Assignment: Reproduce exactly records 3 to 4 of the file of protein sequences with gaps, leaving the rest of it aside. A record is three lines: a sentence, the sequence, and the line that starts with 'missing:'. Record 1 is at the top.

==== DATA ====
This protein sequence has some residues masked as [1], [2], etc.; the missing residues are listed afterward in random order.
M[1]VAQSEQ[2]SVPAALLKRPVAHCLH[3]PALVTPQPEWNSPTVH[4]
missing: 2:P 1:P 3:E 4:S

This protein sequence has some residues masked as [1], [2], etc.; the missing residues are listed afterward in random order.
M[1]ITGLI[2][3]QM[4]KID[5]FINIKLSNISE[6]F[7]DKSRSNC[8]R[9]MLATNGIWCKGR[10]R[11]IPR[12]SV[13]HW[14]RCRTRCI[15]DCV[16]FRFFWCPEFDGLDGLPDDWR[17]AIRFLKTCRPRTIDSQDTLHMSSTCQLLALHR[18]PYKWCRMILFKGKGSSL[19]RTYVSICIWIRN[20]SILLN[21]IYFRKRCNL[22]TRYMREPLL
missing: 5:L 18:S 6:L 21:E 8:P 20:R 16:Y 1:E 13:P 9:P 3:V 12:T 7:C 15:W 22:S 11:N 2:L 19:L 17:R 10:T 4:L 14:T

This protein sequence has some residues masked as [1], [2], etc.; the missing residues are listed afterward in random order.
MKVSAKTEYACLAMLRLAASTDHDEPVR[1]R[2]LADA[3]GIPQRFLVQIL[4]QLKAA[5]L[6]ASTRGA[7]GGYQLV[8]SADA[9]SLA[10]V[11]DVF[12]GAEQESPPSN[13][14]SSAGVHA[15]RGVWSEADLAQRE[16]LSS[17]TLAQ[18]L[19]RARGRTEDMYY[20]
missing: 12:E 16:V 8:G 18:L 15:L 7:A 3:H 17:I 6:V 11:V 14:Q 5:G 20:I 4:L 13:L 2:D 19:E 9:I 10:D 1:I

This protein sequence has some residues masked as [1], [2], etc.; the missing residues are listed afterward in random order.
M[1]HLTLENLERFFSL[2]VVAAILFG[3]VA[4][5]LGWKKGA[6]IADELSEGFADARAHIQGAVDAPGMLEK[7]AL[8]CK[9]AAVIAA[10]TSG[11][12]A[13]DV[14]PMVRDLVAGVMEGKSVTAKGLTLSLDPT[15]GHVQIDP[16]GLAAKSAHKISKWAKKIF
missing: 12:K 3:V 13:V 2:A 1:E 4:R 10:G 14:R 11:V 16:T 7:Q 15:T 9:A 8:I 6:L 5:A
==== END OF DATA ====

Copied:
This protein sequence has some residues masked as [1], [2], etc.; the missing residues are listed afterward in random order.
MKVSAKTEYACLAMLRLAASTDHDEPVR[1]R[2]LADA[3]GIPQRFLVQIL[4]QLKAA[5]L[6]ASTRGA[7]GGYQLV[8]SADA[9]SLA[10]V[11]DVF[12]GAEQESPPSN[13][14]SSAGVHA[15]RGVWSEADLAQRE[16]LSS[17]TLAQ[18]L[19]RARGRTEDMYY[20]
missing: 12:E 16:V 8:G 18:L 15:L 7:A 3:H 17:I 6:V 11:V 14:Q 5:G 20:I 4:L 13:L 2:D 19:E 9:I 10:D 1:I

This protein sequence has some residues masked as [1], [2], etc.; the missing residues are listed afterward in random order.
M[1]HLTLENLERFFSL[2]VVAAILFG[3]VA[4][5]LGWKKGA[6]IADELSEGFADARAHIQGAVDAPGMLEK[7]AL[8]CK[9]AAVIAA[10]TSG[11][12]A[13]DV[14]PMVRDLVAGVMEGKSVTAKGLTLSLDPT[15]GHVQIDP[16]GLAAKSAHKISKWAKKIF
missing: 12:K 3:V 13:V 2:A 1:E 4:R 10:G 14:R 11:V 16:T 7:Q 15:T 9:A 8:I 6:L 5:A